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Nevada Hunter Information Sheet

ROCKY MOUNTAIN ELK Units 111, 112, 113, 114, 115, 221, and 222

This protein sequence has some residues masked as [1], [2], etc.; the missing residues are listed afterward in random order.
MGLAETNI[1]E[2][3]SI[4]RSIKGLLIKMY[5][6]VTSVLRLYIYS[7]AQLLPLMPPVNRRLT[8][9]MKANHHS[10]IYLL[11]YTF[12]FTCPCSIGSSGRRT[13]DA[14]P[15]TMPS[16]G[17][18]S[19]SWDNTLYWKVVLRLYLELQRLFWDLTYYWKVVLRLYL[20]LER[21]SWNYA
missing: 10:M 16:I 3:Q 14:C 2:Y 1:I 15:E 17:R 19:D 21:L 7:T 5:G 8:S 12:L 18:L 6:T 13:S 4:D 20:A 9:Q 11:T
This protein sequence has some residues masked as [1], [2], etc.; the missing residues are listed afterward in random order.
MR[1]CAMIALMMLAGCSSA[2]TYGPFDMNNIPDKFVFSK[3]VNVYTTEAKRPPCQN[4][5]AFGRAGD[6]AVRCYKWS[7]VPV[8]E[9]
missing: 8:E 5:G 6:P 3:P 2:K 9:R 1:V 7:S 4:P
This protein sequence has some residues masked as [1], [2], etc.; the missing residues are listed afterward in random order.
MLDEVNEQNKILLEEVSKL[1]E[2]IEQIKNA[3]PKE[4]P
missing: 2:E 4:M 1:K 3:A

LOCATION: Eastern White Pine County, northern Lincoln County and extreme eastern Nye County including the Schell Creek, Snake, Antelope, Kern, South Mountains and south Egan Mountain Ranges. Please see unit descriptions in the Nevada Hunt Book. ELEVATION: Elk range from roughly 6,000' on benches up to 11,200' in the mountains. During most seasons, the majority of elk will be found between 6,500' and 10,000'. TERRAIN: Gentle to extremely difficult. North-South trending mountain ranges. VEGETATION: Sage brush benches grade into mixed brush, pinyon/juniper, mountain mahogany and aspen types at mid elevations. Higher elevations support mixed shrub, aspen, fir, spruce, limber and bristlecone pine. Pinyon, juniper and mountain mahogany dominate substantial portions of all units, especially Units 221 and 222. LAND STATUS: The vast majority of elk habitat is public land administered by either the BLM Ely Field Office or the Ely Ranger District of the Humboldt-Toiyabe National Forest (USFS). Hunting is not permitted on National Park Service lands (Great Basin National Park) located in Unit 115. Note: In 2006, Congress created six new wilderness areas totaling 360,000 acres within Units 111, 115, 221 and 222. In addition, 11,000 acres were added to an existing wilderness area in Unit 114. Vehicles and mechanized equipment, including wheeled game carriers are prohibited in wilderness areas. Contact the Federal Land Management Agency responsible for the area you intend to hunt for more information. Most private land is located on valley bottoms and benches. Private lands rarely restrict access to public lands however hunters should seek permission before hunting on private land. The Goshute Indian Reservation is located in Unit 113. Hunting on tribal lands is regulated through a separate permit system. Access to tribal lands requires tribal permission. HUNTER ACCESS: Excellent to fair, based on weather and ground conditions. Motorized access is limited by existing roads, terrain and wilderness designations. Some roads have been closed in Unit 111 (Duck Creek Basin) due to the proliferation of new roads in the recent past. Private lands do not restrict access to hunting areas except for parts of McDonald Canyon and Muncy Creek in Unit 111. MAP REFERENCES: USGS (1:100,000 scale) topographic and land status maps ­ Wilson Creek Range, Garrison, Ely, Kern Mountains, Currie. USGS 1:250,000 scale maps - Ely, Lund and Elko. In Ely, various maps can be purchased at Sportsworld, as well as the BLM and USFS offices. Other sources for maps can be found on the internet. FACILITIES AND SERVICES: Most services are available in Ely. Limited services can be found on Hwy. 93 at Schellbourne and Lages Station, on SR 318 at Lund and Preston, and just off Hwy. 50 in Baker or at The Border Inn on the NV/UT state line. Public camping areas exist at Cave Lake State Park, at Timber Creek and East Creek on Forest Service lands in Duck Creek Basin of Unit 111, at Baker Creek and Lehman Creek on National Park lands in Unit 115 (check National Park regulations concerning proper storage and possession of firearms and possession of harvested animals since hunting is not allowed in the National Park), and at Cleve Creek in Unit 111 on BLM land. Primitive camping is allowed throughout the unit group on BLM and USFS lands. See restrictions regarding camping near a water source. (NRS 503.660). RECOMMENDED HUNTING AREAS: Units 111, 221 and 222 support the highest populations and over 80% of the bull harvest. Units 112 through 115 support populations of 100 ­ 350 elk. Significant snowfall brings an influx of elk into Unit 113 from the Goshute Indian Reservation. Unit 111: High elk densities in Duck Creek Basin and in the upper Cooper Canyon/Cooper Wash area.